What Parents Need to Know about COVID-19 Vaccines for Adolescents

By Dena Vang Children ages 12 to 15 are now eligible for a COVID-19 vaccine. According to a Kaiser Family Foundation report, prioritizing equity and reducing access barriers that disproportionately affect people of color and [...] The post What Parents Need to Know about COVID-19 Vaccines for Adolescents appeared first on Dallas Examiner.

What Parents Need to Know about COVID-19 Vaccines for Adolescents

By Dena Vang

Children ages 12 to 15 are now eligible for a COVID-19 vaccine. According to a Kaiser Family Foundation report, prioritizing equity and reducing access barriers that disproportionately affect people of color and those of low income will be particularly important in reaching adolescents, given the diversity of this population and that Black and Hispanic people have faced gaps in vaccinations so far. In a recent webinar hosted by the Black Coalition Against COVID-19 (BCAC), multicultural doctors and families addressed how the road back to normalcy may be determined by vaccine decisions.

“We now have a vaccine for adolescents for ages 12 and up, which is a big deal,” said U.S. Surgeon General Vice Admiral Vivek Murthy. “Our children, even if they’re not sick, can unintentionally carry the infection to other people. The more people who are vaccinated, including kids, the fewer places the virus has to hide, and that means more people in our community will be protected.”

COVID-19 vaccines have been used under the most intensive safety monitoring in US history. The Pfizer-BioNTech COVID-19 vaccine is now available for everyone ages 12 years and older. In the clinical trial for children 12 through 15 years old, no safety concerns were identified with that vaccine. The clinical trial also showed that the vaccine was 100 percent effective for preventing COVID-19 with symptoms in children 12 through 15 years old. In addition, children’s immune systems have responded to the vaccine in a way that’s similar to older teens and young adults. To get the most protection, your child needs two shots given three weeks (21 days) apart.

“We know that when our kids are vaccinated, they can finally get back together with friends again, all the slumber parties, birthday parties, field trips, and other get-togethers that our children missed out on over the last year. It’s so important to their health, their learning, and their well-being,” said Murthy. “Those are now within reach again if our kids get vaccinated. That’s why in my estimation the vaccines are worth it for adolescents to take. Most importantly, the trials have demonstrated that the vaccines are both effective and very safe in children.”

To find a COVID-19 vaccine for your child:

· Check your local pharmacy’s website to see if vaccination walk-ins or appointments are available.

· Check with your child’s healthcare provider about whether they offer COVID-19 vaccinations.

· Contact your state or local health department for more information. · Search vaccines.gov, text your ZIP code to 438829, or call 1-800-232-0233 to find locations near you.

To prepare your child for their vaccination, the CDC recommends the following:

· Review information about the vaccine, and write down any questions you may have. · Talk to your child before the visit about what to expect.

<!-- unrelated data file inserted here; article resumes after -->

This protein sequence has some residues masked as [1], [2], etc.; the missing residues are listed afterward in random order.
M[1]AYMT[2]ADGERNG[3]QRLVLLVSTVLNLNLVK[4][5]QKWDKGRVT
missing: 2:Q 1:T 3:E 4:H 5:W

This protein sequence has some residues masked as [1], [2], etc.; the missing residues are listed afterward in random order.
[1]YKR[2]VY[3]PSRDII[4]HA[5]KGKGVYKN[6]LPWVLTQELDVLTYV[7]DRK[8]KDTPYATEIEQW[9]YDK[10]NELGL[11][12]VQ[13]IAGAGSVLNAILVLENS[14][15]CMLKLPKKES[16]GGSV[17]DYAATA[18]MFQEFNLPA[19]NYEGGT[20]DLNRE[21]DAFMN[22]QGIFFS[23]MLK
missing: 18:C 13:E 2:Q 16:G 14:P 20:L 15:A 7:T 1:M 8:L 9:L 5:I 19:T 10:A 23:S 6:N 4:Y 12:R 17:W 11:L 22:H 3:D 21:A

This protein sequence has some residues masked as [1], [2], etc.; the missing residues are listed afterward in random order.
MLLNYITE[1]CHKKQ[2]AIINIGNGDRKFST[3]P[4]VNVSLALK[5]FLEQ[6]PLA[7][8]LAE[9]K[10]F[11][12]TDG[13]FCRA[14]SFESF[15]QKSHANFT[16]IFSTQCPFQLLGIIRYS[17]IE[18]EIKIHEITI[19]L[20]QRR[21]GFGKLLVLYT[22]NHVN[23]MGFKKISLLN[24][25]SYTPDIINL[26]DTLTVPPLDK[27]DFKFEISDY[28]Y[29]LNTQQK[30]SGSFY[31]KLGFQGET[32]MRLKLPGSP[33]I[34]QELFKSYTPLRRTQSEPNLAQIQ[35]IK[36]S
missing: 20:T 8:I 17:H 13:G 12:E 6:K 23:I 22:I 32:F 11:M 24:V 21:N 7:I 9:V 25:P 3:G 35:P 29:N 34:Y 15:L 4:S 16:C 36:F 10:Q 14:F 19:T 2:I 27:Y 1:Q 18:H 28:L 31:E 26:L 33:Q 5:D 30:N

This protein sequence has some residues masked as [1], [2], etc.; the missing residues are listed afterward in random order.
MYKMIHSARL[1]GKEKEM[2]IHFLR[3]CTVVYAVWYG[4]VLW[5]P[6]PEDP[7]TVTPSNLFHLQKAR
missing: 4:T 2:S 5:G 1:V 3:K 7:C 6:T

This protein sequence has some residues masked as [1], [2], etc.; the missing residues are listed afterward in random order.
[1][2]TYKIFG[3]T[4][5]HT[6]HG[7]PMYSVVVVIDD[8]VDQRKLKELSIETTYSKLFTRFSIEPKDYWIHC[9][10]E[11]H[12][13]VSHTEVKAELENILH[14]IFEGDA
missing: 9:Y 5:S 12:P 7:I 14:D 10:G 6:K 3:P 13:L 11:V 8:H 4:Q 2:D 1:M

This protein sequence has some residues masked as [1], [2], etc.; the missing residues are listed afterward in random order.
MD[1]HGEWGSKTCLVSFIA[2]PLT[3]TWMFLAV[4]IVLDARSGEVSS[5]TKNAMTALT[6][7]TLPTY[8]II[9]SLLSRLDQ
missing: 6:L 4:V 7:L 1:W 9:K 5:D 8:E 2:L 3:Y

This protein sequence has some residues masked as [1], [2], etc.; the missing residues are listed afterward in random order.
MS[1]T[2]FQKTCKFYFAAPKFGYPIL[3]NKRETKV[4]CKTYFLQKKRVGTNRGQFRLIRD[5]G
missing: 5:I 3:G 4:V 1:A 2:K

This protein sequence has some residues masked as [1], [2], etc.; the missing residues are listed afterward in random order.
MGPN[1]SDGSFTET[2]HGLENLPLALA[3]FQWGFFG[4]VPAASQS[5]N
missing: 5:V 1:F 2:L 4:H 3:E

· Tell the doctor or nurse about any allergies your child may have.

· Comfort your child during the appointment.

· To prevent fainting and injuries related to fainting, your child should be seated or lying down during the vaccination and for 15 minutes after the vaccine is given.

· After your child’s COVID-19 vaccination, you will be asked to stay for 15 to 30 minutes so your child can be observed in case they have a severe allergic reaction and need immediate treatment.

Possible side effects

Children may have some side effects like those experienced by people 16 and older, which are normal signs that their body is building protection. These side effects may affect your child’s ability to do daily activities but should go away in a few days. Side effects after the second shot may be more intense than after the first shot. Some people have no side effects. Common side effects include the following:

· Pain, redness, or swelling on the arm where the shot was given

· Tiredness

· Headache

· Muscle pain

· Chills

· Fever

· Nausea

Free of charge

The federal government is providing COVID-19 vaccines free of charge to all people living in the United States, regardless of their immigration or health insurance status. COVID-19 vaccination providers cannot do the following:

· Charge you for the vaccine

· Charge you for any administration fees, copays, or coinsurance

· Deny vaccination to anyone who does not have health insurance coverage, is underinsured, or is out of network

· Charge for an office visit or other fee if the only service provided is a COVID-19 vaccination

· Require additional services in order for a person to receive a COVID-19 vaccine

Talk to your child’s doctor or nurse to learn more about COVID-19 vaccines, or visit www.cdc.gov/coronavirus. To watch the BCAC live stream event in its entirety, visit the BlackDoctor.org YouTube Channel.

Dena Vang is the Public Relations Manager at Creative Marketing Resources, a strategic marketing agency in Milwaukee and a partner of the BCAC

The post What Parents Need to Know about COVID-19 Vaccines for Adolescents appeared first on Dallas Examiner.